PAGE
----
Barra Boost for Wet
  |  First Published: March 2009

The unpredictable nature of summer in the tropics continues here in Cairns. We are again getting set for more heavy rains and possible storm activity following a drying out period that lasted a couple of weeks.

The recent calm weather has been great. It has provided fine and flat conditions for those heading out to chase the waiting coral trout on all of the near inshore reefs. The trout have been biting well with some quality fish taken and most have fallen to the tried-and-true techniques of lightly waited pilchard fished mostly in the shallows up to 25m.

Anglers chasing reef fillets have also picked up the usual by-catch of sweetlip varieties and of course a few reef jacks, cod, jobfish and sharks. Around the wrecks there have been plenty of trevally about, along with a few cobia and large barracudas.

The storms at night have still made evening and night trips a risky proposition, however, there have been good reports of nannygai and red emperors in the deeper water for those who braved it. Fishing the deepwater rubble patches wide of the reefs through the daylight has still been worthwhile with enough nannygai to keep most anglers interested.

The bonus aspect of offshore fishing recently has been the number of big Spaniards around. These quality mackerel have been taken on a variety of the usual drift baits, such as pillies and live fusiliers, as well as on trolled lures and rigged baits, such as gar and wolf herring. The approaching cooler water temperatures that will be around should ensure that the mackerel run is sustained throughout the coming months as bait schools build up.

It wouldn’t be the wet season in Cairns without the regular morning sight of cast netters working the water edge along the esplanade on a morning high tide. The Cairns estuary has been alive lately with quality prawns and is a regular morning activity for some of the local hardcore cast netters chasing themselves a bucket of prawns.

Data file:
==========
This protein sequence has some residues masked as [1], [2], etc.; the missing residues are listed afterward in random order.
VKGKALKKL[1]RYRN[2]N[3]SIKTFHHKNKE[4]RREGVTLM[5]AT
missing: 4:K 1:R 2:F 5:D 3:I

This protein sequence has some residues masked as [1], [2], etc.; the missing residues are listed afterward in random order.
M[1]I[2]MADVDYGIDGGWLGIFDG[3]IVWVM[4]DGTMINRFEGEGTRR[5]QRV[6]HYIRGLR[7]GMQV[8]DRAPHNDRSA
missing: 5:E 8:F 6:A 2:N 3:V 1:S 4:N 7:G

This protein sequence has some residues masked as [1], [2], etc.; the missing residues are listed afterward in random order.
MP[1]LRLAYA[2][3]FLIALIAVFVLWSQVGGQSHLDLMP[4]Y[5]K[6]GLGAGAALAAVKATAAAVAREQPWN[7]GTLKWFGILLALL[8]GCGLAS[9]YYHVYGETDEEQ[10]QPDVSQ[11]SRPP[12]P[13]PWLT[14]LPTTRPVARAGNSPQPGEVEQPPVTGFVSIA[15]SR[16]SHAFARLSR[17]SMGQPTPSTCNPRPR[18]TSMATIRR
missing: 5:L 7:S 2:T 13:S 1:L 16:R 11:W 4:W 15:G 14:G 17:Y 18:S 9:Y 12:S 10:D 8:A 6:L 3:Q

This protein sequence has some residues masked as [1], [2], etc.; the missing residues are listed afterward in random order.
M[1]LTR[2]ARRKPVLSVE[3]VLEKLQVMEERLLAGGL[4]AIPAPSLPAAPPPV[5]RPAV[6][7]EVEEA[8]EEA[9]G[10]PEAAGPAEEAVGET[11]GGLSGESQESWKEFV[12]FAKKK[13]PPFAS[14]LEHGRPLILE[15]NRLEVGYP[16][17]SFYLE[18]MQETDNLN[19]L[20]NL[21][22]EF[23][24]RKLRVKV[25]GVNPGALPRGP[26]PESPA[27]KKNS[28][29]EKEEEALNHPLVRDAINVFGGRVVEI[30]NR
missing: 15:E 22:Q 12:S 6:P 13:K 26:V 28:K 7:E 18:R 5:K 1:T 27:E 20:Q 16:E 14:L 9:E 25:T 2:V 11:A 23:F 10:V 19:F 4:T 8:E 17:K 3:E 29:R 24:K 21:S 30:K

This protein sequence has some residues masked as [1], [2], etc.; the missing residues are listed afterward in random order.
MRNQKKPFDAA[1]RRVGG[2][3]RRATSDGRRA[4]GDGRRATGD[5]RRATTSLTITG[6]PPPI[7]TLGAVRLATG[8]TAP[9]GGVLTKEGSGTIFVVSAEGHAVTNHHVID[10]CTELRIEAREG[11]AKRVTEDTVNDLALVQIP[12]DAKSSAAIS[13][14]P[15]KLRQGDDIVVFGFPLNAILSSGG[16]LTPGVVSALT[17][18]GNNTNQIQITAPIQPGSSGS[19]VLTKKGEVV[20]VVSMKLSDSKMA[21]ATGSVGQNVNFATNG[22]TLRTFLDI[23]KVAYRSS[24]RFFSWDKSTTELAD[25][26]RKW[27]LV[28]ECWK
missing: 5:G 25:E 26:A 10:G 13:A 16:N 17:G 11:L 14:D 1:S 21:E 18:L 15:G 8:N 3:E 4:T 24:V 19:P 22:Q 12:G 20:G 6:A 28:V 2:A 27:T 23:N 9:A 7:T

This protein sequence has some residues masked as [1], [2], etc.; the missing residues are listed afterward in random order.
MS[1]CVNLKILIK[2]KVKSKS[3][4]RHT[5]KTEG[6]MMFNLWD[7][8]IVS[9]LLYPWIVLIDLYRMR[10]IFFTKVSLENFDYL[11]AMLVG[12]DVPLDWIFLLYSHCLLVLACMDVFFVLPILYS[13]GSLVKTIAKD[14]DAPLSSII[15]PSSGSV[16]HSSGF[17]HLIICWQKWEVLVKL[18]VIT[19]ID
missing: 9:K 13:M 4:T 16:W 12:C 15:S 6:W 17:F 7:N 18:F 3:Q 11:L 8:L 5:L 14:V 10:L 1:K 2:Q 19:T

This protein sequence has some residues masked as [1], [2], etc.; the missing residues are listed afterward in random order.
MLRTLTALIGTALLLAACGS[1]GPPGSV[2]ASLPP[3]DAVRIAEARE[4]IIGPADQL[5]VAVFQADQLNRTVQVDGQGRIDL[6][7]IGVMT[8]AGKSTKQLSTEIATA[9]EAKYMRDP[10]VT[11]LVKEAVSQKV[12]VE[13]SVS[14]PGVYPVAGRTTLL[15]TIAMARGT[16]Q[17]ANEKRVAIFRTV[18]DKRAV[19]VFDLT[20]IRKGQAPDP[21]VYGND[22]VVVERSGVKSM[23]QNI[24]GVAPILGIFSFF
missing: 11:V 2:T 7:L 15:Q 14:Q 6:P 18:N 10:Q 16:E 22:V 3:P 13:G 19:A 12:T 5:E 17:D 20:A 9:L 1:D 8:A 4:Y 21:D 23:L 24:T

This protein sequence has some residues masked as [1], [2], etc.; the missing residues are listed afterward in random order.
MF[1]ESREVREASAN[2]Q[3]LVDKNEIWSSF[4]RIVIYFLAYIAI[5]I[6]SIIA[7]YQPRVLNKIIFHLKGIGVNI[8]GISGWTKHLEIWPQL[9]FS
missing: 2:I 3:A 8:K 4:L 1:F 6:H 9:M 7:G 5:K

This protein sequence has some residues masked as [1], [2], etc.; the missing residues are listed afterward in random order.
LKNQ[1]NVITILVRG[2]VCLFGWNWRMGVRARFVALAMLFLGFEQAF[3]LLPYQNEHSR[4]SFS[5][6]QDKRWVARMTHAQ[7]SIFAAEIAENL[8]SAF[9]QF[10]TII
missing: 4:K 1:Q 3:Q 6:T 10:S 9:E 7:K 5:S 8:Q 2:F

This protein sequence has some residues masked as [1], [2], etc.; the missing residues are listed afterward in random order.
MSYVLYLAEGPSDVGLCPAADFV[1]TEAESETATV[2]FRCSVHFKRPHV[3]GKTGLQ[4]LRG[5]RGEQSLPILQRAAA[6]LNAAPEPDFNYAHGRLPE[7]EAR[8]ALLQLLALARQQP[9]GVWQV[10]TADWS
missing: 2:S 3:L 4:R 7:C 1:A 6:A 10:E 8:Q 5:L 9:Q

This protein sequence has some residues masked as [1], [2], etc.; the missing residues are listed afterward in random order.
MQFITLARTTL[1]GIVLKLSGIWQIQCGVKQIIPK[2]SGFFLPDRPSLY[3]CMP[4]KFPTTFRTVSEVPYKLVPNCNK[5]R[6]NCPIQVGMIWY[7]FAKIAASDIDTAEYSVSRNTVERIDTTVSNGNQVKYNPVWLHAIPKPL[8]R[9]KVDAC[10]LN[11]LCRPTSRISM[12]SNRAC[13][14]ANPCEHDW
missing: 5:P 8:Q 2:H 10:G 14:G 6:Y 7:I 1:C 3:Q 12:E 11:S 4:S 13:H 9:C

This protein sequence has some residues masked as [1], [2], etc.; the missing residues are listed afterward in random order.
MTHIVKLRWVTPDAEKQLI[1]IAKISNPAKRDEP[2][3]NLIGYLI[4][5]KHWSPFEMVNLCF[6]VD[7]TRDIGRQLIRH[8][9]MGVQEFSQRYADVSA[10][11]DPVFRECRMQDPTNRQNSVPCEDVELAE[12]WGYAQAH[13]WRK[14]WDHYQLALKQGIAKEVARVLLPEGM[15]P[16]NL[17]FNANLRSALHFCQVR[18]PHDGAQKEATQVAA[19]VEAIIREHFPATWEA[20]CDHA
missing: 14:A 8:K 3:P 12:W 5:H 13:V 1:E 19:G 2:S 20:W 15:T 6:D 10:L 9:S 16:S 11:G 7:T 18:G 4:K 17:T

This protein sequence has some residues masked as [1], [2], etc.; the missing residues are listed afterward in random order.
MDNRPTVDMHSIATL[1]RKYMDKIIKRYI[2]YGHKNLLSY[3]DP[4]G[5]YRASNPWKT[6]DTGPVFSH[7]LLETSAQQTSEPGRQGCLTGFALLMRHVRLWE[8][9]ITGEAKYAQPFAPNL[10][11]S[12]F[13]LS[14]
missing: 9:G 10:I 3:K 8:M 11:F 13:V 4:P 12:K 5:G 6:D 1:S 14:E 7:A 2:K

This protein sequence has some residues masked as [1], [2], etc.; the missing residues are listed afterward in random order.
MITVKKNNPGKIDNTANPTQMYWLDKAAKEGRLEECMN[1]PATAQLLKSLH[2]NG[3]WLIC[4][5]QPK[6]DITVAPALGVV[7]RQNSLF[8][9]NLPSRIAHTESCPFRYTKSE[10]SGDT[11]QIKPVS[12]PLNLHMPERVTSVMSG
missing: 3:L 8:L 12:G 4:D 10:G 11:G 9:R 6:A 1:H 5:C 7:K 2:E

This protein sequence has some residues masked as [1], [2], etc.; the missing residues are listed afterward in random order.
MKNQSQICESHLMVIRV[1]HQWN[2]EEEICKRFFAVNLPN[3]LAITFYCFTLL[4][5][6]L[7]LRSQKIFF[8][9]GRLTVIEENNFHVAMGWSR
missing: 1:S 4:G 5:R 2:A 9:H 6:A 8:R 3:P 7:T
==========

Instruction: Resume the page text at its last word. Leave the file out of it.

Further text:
April is usually a top month for inshore fishers who work the local rivers and estuaries. There is always plenty of action available for lure and flyfishers, as well as those choosing to soak a live bait.

Inshore fishing in the rivers has been quite good with lure casters pinning some nice barras and the odd jack, with the best action on the bottom half of the tide. April still remains a top month for barra fishing and last month I recommended working the headlands for the barra and quite a few good ones were captured up to a metre in length.

Chasing these headland fish at Yorkeys, Trinity Beach and further up the coast will be once again a great option throughout the month.

As the wet subsides many barras will move back inside the systems and be found further up the rivers. If you have a small boat, working the small gutters, drains and weed beds with soft plastics and small hardbody lures will be well worth a shot, as will slow trolling the banks and any new snags for the bigger barras.

If you are a bait fisher in the estuary then fingermark are going to be on your shopping list this month, with some beauties up to 85cm being captured recently. Night fishing at this time of year is often the best time for these sought-after fish, and it can be an exciting experience to tangle with these hard-fighting power packs. Watching a large pink coloured fingermark emerge from the depths at night attached to your line is a sight to behold.

There are plenty of prime local spots to try for these special fish, including the deepwater of the Cairns Inlet such as off the sugar terminal and also up stream in the deepwater near the area known as the Bark Hut. Further outside of the inlet system the harbour entrance leads and Kings Point are also worth trying.

Live bait usually brings the best results for fingermark and those who take the time to gather quality bait are usually rewarded. The quarter moons seem to produce better as the fingermark prefer the slower moving tides, however, I have also made excellent catches on the full and new moons right on the top of the tide when the water is slow.

Other options worth exploring this month are in the first week of April, when it will be a good time to chase the big barra up at Lake Tinaroo. With the full moon coming up on the 11th, the lead up to this moon might be the last prime time for quite a few months before the water temperature cools down and slows the barra action during the winter on the dam.

The outcome of a developing low pressure system north of Cairns in March will have a big influence on how April fishes. For now we play a waiting game to see how much more rain we are going to finish up with this summer and whether the creeks get another flushing. Don't put your wet weather gear away just yet. Till next month, good wet season fishing.

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